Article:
More discussion of Fairview Park planned

The Fairview Park Citizens Advisory Committee is set to meet next week to discuss a variety of topics concerning the 208-acre park.

The meeting, scheduled for 6 to 7:30 p.m. Wednesday in the Neighborhood Community Center, 1845 Park Ave., will include presentations about the park's archaeological aspects.

Since 1972, a small segment of the park, known as the Fairview Indian Site, has been listed on the National Register of Historic Places.

Concerns about the site's boundaries and the affect that a planned turnaround space within the park might have on the site are likely to be raised at the meeting.

Sylvere Valentin, a Long Beach-based archaeologist and member of the California Cultural Resources Preservation Alliance, is expected to speak. Valentin is concerned that the initial steps for designing the turnaround, planned for the end of Pacific Avenue at the park's southwestern quadrant, did not follow proper procedures and that the Fairview Indian Site might be harmed by the construction.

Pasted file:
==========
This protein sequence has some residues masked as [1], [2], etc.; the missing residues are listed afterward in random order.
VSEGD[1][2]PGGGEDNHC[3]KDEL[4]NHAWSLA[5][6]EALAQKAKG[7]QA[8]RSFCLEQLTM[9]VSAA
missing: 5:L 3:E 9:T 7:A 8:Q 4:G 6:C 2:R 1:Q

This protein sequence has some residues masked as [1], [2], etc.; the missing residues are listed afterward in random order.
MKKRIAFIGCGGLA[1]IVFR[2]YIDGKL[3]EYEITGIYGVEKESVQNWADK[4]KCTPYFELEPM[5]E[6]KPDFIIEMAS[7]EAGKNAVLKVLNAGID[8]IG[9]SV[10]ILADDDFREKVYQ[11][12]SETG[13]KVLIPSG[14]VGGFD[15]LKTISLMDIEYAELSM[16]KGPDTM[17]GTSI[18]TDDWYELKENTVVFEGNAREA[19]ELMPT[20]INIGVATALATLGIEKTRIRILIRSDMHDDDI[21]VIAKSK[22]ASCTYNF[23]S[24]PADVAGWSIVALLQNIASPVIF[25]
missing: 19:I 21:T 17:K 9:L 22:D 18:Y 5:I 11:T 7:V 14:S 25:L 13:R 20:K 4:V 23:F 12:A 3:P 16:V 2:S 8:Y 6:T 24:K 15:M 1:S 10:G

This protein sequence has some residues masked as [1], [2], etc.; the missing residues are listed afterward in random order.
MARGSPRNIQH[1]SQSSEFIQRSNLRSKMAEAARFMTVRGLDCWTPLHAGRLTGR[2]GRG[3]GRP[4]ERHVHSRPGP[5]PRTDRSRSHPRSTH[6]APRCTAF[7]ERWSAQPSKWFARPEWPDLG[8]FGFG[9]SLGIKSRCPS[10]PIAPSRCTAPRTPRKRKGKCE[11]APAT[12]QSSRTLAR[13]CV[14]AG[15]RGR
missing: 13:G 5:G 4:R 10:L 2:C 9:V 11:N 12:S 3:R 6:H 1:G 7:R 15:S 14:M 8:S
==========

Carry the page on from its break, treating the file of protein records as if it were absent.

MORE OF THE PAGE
Henry Koerper and Destiny Colocho, researchers with Scientific Resource Surveys Inc. (SRS), are also scheduled to speak.

The two are part of a team hired by the city to investigate concerns raised by the California Office of Historic Preservation about the turnaround and its potentially destructive influence on the Fairview Indian Site.

SRS was not hired to do digging or excavation work, Costa Mesa officials have said, just a surface-level assessment of the area's archaeological significance.

Committee member Anna Vrska will also give a presentation about youth sports.

Adding sports fields within Fairview Park has long been a contested topic among Costa Mesans, with some contending that the park should remain passive open space and others seeing the ample acreage as fulfulling the high demand for fields.

Other agenda topics include recapping the proposed changes to the park's master plan and examining the park's northwest quadrant.

In July, committee members suggested adding things like bike trails, a reconstructed Native American village and various sports fields.

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